It’s safe to assume everyone is aware of the role customers play in the success of every business. When you get right down to it, if no one’s buying your product or services, there’s no hope of staying in business at all, and everything a business does should be aimed at securing its future. We plan, strategize, predict, organize and make decisions with a goal of remaining relevant on the market so that our company has its place in the world tomorrow.
There is a strong argument that placing your customer at the center of your processes can help you earn more revenue and grow your business faster. Is customer-centricity something you should be considering?
What is a customer-centric business strategy?
Having a customer-centric business means that you’ve placed the customer’s needs, values and desires at the core of each and every process. Everything from the product or service itself to marketing and sales will be guided by the idea of creating the best possible experience for the customer. The general idea behind this approach is that securing customer satisfaction will give your company the necessary competitive edge while ensuring company growth.
Important steps for implementing the strategy
Each company’s journey will differ from the next, but there are several tactics that will make the process of adapting to customer-centricity easier and more effective.
Research, acquire data and create detailed customer profiles
Gathering data and tracking your customers’ behavior is something that your marketing team is likely already doing. You can use that data to adjust processes across all departments. For instance, if your customers express that they prefer to communicate with you via text instead of email, you should adopt texting into your communication strategy. It’s best practice to regularly run NPS surveys to find out what your customers want and what their current pain points are.
Build a customer-centric culture with employees
Your employees need to share your mission and embrace the idea of putting the customer first and making customer satisfaction a primary goal. Sharing customer stories at company meetings can help humanize your customers and keep them top of mind. When your employees see a happy customer as a result of their work, it encourages them to keep thinking about customers.
Providing customer service training can also go a long way. Your employees are going to be on the front lines, so it’s important they have a firm understanding of who the customer is and how to respond to their needs.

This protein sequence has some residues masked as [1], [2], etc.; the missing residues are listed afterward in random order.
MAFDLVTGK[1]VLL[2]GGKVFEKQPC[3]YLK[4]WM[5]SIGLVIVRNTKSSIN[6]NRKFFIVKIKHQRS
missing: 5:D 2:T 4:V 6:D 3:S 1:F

Gather feedback and respond accordingly
Getting feedback from your customers is not only an important step in improving customer communication but also an essential way to build and adapting your strategy further. There’s always room for improvement and your customers will provide you with highly relevant insight.
What are the benefits of focusing on the customer?
One of the main advantages of a customer-centric approach is greater customer retention and loyalty. Since you’re focusing on making sure customer are happy, they’ll be more likely to come back and chose you over your competition. One study shows it costs five times more to acquire a new customer than to simply retain an existing one. You’re also more likely to make a sale to an existing customer, and your loyal customers are less sensitive to price changes.
Having more satisfied customers also increases the chances of them sharing their experience and suggesting your services or product to their friends. Through a chain reaction starting with 5-star reviews and word-of-mouth referrals, your customers will both expose you to new potential customers and improve the status of your brand. This gives your business an opportunity to grow while ultimately increasing your revenue and profits!
Conclusion: So, should you?
Bottom line is that every business needs to consider their customer’s needs to some extent. The key distinction is whether you’re willing to accept your customers as the most valuable component of your business success or not. The arguments that back this approach are numerous and supported by evidence. Still, going customer-centric requires certain sacrifices and adaptations that not every business is ready to embrace. There’s plenty to be gained, but it’s important to make sure your whole company is on board and understands the strategy.